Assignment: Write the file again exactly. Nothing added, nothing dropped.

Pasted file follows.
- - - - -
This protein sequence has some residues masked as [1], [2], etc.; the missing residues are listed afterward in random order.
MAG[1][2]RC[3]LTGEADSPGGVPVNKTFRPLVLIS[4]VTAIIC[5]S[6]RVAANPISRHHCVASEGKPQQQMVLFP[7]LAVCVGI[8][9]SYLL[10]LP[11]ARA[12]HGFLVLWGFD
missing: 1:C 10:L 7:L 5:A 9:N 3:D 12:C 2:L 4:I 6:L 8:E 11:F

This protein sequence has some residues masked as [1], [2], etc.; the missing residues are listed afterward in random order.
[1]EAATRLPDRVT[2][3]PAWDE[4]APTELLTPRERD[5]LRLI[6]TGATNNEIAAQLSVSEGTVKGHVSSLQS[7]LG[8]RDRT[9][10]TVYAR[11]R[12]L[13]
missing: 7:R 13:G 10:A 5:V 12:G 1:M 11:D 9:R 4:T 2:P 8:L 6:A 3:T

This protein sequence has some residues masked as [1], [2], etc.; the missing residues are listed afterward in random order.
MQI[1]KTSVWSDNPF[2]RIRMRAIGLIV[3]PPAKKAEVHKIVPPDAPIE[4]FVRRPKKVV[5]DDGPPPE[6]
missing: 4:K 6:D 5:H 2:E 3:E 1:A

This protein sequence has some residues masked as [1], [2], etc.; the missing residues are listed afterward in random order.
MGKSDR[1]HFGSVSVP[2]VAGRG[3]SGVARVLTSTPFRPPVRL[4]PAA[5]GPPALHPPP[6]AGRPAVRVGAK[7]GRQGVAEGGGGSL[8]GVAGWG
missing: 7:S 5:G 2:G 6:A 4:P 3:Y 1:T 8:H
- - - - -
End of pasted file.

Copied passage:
This protein sequence has some residues masked as [1], [2], etc.; the missing residues are listed afterward in random order.
MAG[1][2]RC[3]LTGEADSPGGVPVNKTFRPLVLIS[4]VTAIIC[5]S[6]RVAANPISRHHCVASEGKPQQQMVLFP[7]LAVCVGI[8][9]SYLL[10]LP[11]ARA[12]HGFLVLWGFD
missing: 1:C 10:L 7:L 5:A 9:N 3:D 12:C 2:L 4:I 6:L 8:E 11:F

This protein sequence has some residues masked as [1], [2], etc.; the missing residues are listed afterward in random order.
[1]EAATRLPDRVT[2][3]PAWDE[4]APTELLTPRERD[5]LRLI[6]TGATNNEIAAQLSVSEGTVKGHVSSLQS[7]LG[8]RDRT[9][10]TVYAR[11]R[12]L[13]
missing: 7:R 13:G 10:A 5:V 12:G 1:M 11:D 9:R 4:T 2:P 8:L 6:A 3:T

This protein sequence has some residues masked as [1], [2], etc.; the missing residues are listed afterward in random order.
MQI[1]KTSVWSDNPF[2]RIRMRAIGLIV[3]PPAKKAEVHKIVPPDAPIE[4]FVRRPKKVV[5]DDGPPPE[6]
missing: 4:K 6:D 5:H 2:E 3:E 1:A

This protein sequence has some residues masked as [1], [2], etc.; the missing residues are listed afterward in random order.
MGKSDR[1]HFGSVSVP[2]VAGRG[3]SGVARVLTSTPFRPPVRL[4]PAA[5]GPPALHPPP[6]AGRPAVRVGAK[7]GRQGVAEGGGGSL[8]GVAGWG
missing: 7:S 5:G 2:G 6:A 4:P 3:Y 1:T 8:H